Zoom! An unremarked irony of the coronavirus pandemic is that Zoom has become its defining term at the very moment that the world has stopped.
Yet this highlights how critical connectivity has become: without the working from home, online transactions and banking, social connections, information and entertainment the pandemic’s impact would have been far greater.
Connectivity has been a frontline ally in combating the virus’s effects and deserves greater recognition for this.
Hopefully, our present will soon be past raising the question: if connectivity has been critical in mitigating ill effects, does it have a role in generating a swifter recovery?
The potential prize is immense as a quicker recovery can save jobs, lower public debt by billions and, critically, show firms and households that there is hope, vital to fresh investment and growth.
Speed of action is important and must also be seen to avoid hysteresis, where weakness becomes persistent, as indebted firms abandon investment, lose competitiveness and workers’ skills erode.
The ultimate infrastructural goals are well understood – pervasive fibre married with a 5G framework resulting in future smart cities. Delivering this requires major investment which is properly progressed through a competition and regulation framework, complemented by fair procurement or intervention where public funds address a market failure.
Creating such intervention strategies to drive investment in fibre and 5G can take many years to be considered ‘shovel ready’; and by this stage end-users still have not been connected nor have they directly benefited.
What this means is that an intervention based on the approach of the past will hold back short-term economic recovery.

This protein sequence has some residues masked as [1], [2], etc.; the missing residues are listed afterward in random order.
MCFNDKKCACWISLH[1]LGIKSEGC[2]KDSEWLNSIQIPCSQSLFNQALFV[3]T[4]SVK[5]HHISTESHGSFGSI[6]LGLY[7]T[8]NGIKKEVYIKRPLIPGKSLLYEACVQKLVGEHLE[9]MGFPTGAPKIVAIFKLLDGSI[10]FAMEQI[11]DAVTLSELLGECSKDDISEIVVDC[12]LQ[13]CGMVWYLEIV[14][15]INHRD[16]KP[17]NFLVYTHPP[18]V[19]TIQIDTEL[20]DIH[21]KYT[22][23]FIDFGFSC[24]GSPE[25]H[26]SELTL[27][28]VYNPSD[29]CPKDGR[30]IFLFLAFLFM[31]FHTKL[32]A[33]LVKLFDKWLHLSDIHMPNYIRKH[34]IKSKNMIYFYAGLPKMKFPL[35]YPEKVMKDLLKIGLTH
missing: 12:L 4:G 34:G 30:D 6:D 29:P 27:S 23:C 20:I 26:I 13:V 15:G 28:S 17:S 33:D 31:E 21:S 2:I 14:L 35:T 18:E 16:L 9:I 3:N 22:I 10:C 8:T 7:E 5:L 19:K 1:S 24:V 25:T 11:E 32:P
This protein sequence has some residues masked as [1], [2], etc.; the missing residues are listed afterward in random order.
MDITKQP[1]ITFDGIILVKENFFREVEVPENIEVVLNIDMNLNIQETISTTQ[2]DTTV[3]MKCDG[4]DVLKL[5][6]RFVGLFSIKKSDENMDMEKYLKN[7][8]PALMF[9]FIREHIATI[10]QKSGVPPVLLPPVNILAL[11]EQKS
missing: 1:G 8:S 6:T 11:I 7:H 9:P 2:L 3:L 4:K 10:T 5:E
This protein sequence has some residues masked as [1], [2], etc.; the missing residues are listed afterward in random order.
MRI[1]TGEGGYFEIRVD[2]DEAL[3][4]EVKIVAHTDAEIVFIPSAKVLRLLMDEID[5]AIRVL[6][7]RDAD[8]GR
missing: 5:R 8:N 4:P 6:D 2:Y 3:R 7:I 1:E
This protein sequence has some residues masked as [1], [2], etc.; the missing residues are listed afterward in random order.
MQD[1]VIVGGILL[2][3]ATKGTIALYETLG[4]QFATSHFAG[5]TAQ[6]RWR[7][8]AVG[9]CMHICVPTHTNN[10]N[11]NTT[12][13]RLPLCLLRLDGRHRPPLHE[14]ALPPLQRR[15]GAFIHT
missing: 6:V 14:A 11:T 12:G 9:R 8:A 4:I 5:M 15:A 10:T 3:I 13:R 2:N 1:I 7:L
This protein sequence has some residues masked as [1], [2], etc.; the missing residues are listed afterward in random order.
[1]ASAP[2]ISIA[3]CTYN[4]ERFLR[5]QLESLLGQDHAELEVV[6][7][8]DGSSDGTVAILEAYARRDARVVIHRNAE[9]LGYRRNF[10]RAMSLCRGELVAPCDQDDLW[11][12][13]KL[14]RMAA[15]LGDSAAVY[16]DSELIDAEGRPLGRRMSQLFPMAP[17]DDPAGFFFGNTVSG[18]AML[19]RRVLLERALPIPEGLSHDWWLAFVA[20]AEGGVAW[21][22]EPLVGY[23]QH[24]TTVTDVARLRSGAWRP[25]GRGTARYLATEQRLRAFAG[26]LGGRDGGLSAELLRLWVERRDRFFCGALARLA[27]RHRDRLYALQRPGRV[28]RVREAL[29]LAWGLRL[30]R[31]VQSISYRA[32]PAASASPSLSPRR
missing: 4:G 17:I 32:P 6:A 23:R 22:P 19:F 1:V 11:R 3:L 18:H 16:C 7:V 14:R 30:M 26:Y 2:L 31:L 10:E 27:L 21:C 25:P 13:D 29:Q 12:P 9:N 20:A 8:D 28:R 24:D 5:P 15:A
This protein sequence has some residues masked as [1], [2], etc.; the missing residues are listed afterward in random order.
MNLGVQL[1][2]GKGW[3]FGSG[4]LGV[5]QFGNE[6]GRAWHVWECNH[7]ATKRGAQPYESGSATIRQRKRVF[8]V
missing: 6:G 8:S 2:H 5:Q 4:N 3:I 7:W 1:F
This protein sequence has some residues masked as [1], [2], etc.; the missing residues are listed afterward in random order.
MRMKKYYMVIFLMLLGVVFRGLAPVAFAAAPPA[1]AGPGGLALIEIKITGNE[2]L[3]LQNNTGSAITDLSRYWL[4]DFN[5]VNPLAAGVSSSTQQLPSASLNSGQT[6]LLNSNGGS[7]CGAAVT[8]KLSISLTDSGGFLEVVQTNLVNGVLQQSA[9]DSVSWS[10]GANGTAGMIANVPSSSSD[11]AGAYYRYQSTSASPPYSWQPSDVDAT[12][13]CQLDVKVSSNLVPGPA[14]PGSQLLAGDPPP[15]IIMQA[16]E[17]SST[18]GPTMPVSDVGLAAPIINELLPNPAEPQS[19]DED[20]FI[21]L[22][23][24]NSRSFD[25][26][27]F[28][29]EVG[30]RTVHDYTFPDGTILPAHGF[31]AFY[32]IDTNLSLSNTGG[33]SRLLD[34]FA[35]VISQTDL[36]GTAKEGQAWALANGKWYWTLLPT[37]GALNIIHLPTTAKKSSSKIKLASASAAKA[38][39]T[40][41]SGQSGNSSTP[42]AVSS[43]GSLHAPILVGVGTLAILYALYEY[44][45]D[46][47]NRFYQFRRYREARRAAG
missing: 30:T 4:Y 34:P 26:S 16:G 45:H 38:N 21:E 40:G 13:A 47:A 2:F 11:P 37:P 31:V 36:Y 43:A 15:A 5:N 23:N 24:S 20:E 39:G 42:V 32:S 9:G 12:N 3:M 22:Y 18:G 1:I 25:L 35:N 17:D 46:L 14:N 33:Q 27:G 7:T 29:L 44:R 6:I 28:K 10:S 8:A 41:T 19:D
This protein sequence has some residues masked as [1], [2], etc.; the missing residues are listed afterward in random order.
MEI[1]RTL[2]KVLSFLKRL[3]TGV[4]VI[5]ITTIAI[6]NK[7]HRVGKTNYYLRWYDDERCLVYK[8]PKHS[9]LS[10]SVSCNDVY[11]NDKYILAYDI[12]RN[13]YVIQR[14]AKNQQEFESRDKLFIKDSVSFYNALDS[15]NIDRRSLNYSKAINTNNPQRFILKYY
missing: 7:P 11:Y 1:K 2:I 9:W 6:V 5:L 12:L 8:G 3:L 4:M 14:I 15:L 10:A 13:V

The challenge is then how the rollout of fibre and 5G might be accelerated to bring the economic benefits forward.
There are several ways this can be achieved. Foremost is ‘Barrier Busting’, as championed by Glasgow City Council. Our familiarity with Glasgow’s digital programme has given us insight into the difference that barrier-busting can make in shortening timescales and de-risking investment.
Glasgow is solving now the generic and localised planning procedures, business processes, market interfaces, regulatory and other issues that will otherwise be ‘sand in the gears’ halting the rollout of fibre, 5G and smart cities.
The supply chain can be invigorated by this, creating new growth and supporting other firms and economic activity generally through knock-on effects and multipliers.
- DIGIT Deal Roundup: April 2020
- Scottish Government Announces Review for Tech Role in Economic Recovery
- TAQA’s Modern Workplace Strategy is Helping it Weather the Onset of COVID-19
Delivery of improved connectivity then unleashes opportunity and innovation, while also mitigating effects from any re-occurrence of the virus. ‘Greener’ ways of working can be encouraged, and the environmental benefits shared.
All this should be done with an emphasis on supporting those facing a greater challenge and the more vulnerable, delivering fairness alongside growth. A well-connected world will be different; this is the chance to ensure it is a better one, for all, as well.
A recovery that is faster, better, stronger and fairer. Planning now that enables economic recovery to be as sharp as the decline – producing a ‘v’ shaped recession – can pay for itself thousands of times over, make investment more achievable and avoid saddling future generations with an onerous debt burden.
Action now is thus imperative. But who will take up the challenge?